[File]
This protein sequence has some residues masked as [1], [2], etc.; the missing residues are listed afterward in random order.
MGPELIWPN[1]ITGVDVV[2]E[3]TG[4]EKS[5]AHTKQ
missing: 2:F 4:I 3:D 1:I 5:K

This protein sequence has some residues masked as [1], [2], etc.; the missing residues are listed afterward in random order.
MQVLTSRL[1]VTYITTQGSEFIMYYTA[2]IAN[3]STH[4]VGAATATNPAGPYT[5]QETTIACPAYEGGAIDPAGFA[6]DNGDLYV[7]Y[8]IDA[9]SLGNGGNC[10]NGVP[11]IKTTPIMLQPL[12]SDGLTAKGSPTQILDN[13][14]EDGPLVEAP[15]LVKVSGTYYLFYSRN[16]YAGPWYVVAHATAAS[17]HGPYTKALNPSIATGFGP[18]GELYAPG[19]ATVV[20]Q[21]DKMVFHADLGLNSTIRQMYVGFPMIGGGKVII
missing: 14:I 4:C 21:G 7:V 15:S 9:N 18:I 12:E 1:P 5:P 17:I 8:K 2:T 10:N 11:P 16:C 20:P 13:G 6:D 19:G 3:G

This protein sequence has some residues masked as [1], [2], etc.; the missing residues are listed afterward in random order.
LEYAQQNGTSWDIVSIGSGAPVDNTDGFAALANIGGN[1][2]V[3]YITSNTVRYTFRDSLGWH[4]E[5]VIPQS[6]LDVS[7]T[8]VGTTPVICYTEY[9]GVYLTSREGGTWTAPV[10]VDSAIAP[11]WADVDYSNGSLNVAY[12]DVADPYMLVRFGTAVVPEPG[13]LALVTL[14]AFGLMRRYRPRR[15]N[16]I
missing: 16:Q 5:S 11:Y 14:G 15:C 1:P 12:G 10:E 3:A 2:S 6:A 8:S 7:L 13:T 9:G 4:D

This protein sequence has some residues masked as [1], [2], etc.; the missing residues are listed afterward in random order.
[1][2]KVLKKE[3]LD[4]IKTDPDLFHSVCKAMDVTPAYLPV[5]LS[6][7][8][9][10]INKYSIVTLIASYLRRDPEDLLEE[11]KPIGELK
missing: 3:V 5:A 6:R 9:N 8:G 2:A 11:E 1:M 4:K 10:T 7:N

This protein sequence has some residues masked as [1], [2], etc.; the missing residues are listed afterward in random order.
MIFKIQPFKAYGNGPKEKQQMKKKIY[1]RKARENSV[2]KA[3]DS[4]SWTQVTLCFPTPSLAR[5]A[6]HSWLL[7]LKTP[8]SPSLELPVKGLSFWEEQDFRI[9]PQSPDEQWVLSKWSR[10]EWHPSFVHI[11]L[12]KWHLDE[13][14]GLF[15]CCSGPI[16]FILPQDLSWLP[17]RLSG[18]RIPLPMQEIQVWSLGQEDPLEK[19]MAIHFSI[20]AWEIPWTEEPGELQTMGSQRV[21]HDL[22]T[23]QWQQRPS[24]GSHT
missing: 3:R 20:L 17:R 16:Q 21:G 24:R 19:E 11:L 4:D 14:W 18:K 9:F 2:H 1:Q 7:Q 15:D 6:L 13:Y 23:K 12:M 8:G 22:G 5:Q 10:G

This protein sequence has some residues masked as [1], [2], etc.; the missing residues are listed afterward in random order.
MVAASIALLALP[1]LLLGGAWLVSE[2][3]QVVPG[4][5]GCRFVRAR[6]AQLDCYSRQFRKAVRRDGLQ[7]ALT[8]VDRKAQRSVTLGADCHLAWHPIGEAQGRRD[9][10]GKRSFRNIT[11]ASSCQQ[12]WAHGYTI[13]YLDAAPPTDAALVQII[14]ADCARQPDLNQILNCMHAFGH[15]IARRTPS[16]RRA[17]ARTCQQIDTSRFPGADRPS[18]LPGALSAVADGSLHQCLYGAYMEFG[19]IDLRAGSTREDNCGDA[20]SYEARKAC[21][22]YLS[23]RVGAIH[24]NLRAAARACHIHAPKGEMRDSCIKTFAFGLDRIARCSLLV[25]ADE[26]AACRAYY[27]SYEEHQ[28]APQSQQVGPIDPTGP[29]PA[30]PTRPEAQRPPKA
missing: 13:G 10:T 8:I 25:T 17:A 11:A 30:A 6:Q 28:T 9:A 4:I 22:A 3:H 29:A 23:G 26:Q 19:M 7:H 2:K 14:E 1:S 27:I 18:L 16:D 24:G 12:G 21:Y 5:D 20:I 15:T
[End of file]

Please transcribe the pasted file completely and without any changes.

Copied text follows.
This protein sequence has some residues masked as [1], [2], etc.; the missing residues are listed afterward in random order.
MGPELIWPN[1]ITGVDVV[2]E[3]TG[4]EKS[5]AHTKQ
missing: 2:F 4:I 3:D 1:I 5:K

This protein sequence has some residues masked as [1], [2], etc.; the missing residues are listed afterward in random order.
MQVLTSRL[1]VTYITTQGSEFIMYYTA[2]IAN[3]STH[4]VGAATATNPAGPYT[5]QETTIACPAYEGGAIDPAGFA[6]DNGDLYV[7]Y[8]IDA[9]SLGNGGNC[10]NGVP[11]IKTTPIMLQPL[12]SDGLTAKGSPTQILDN[13][14]EDGPLVEAP[15]LVKVSGTYYLFYSRN[16]YAGPWYVVAHATAAS[17]HGPYTKALNPSIATGFGP[18]GELYAPG[19]ATVV[20]Q[21]DKMVFHADLGLNSTIRQMYVGFPMIGGGKVII
missing: 14:I 4:C 21:G 7:V 15:S 9:N 18:I 12:E 1:P 5:P 17:I 8:K 2:T 10:N 11:P 16:C 20:P 13:G 6:D 19:G 3:G

This protein sequence has some residues masked as [1], [2], etc.; the missing residues are listed afterward in random order.
LEYAQQNGTSWDIVSIGSGAPVDNTDGFAALANIGGN[1][2]V[3]YITSNTVRYTFRDSLGWH[4]E[5]VIPQS[6]LDVS[7]T[8]VGTTPVICYTEY[9]GVYLTSREGGTWTAPV[10]VDSAIAP[11]WADVDYSNGSLNVAY[12]DVADPYMLVRFGTAVVPEPG[13]LALVTL[14]AFGLMRRYRPRR[15]N[16]I
missing: 16:Q 5:S 11:Y 14:G 15:C 1:P 12:G 10:E 3:A 2:S 6:A 8:S 7:L 13:T 9:G 4:D

This protein sequence has some residues masked as [1], [2], etc.; the missing residues are listed afterward in random order.
[1][2]KVLKKE[3]LD[4]IKTDPDLFHSVCKAMDVTPAYLPV[5]LS[6][7][8][9][10]INKYSIVTLIASYLRRDPEDLLEE[11]KPIGELK
missing: 3:V 5:A 6:R 9:N 8:G 2:A 11:E 1:M 4:K 10:T 7:N

This protein sequence has some residues masked as [1], [2], etc.; the missing residues are listed afterward in random order.
MIFKIQPFKAYGNGPKEKQQMKKKIY[1]RKARENSV[2]KA[3]DS[4]SWTQVTLCFPTPSLAR[5]A[6]HSWLL[7]LKTP[8]SPSLELPVKGLSFWEEQDFRI[9]PQSPDEQWVLSKWSR[10]EWHPSFVHI[11]L[12]KWHLDE[13][14]GLF[15]CCSGPI[16]FILPQDLSWLP[17]RLSG[18]RIPLPMQEIQVWSLGQEDPLEK[19]MAIHFSI[20]AWEIPWTEEPGELQTMGSQRV[21]HDL[22]T[23]QWQQRPS[24]GSHT
missing: 3:R 20:L 17:R 16:Q 21:G 24:R 19:E 11:L 4:D 14:W 18:K 9:F 2:H 1:Q 7:Q 15:D 6:L 13:Y 23:K 12:M 8:G 22:G 5:Q 10:G

This protein sequence has some residues masked as [1], [2], etc.; the missing residues are listed afterward in random order.
MVAASIALLALP[1]LLLGGAWLVSE[2][3]QVVPG[4][5]GCRFVRAR[6]AQLDCYSRQFRKAVRRDGLQ[7]ALT[8]VDRKAQRSVTLGADCHLAWHPIGEAQGRRD[9][10]GKRSFRNIT[11]ASSCQQ[12]WAHGYTI[13]YLDAAPPTDAALVQII[14]ADCARQPDLNQILNCMHAFGH[15]IARRTPS[16]RRA[17]ARTCQQIDTSRFPGADRPS[18]LPGALSAVADGSLHQCLYGAYMEFG[19]IDLRAGSTREDNCGDA[20]SYEARKAC[21][22]YLS[23]RVGAIH[24]NLRAAARACHIHAPKGEMRDSCIKTFAFGLDRIARCSLLV[25]ADE[26]AACRAYY[27]SYEEHQ[28]APQSQQVGPIDPTGP[29]PA[30]PTRPEAQRPPKA
missing: 13:G 10:T 8:I 25:T 17:A 11:A 30:A 6:Q 28:T 9:A 4:I 22:A 3:H 29:A 23:G 26:Q 19:M 7:H 2:K 14:E 1:S 27:I 18:L 16:D 24:G 12:G 21:Y 5:D 20:I 15:T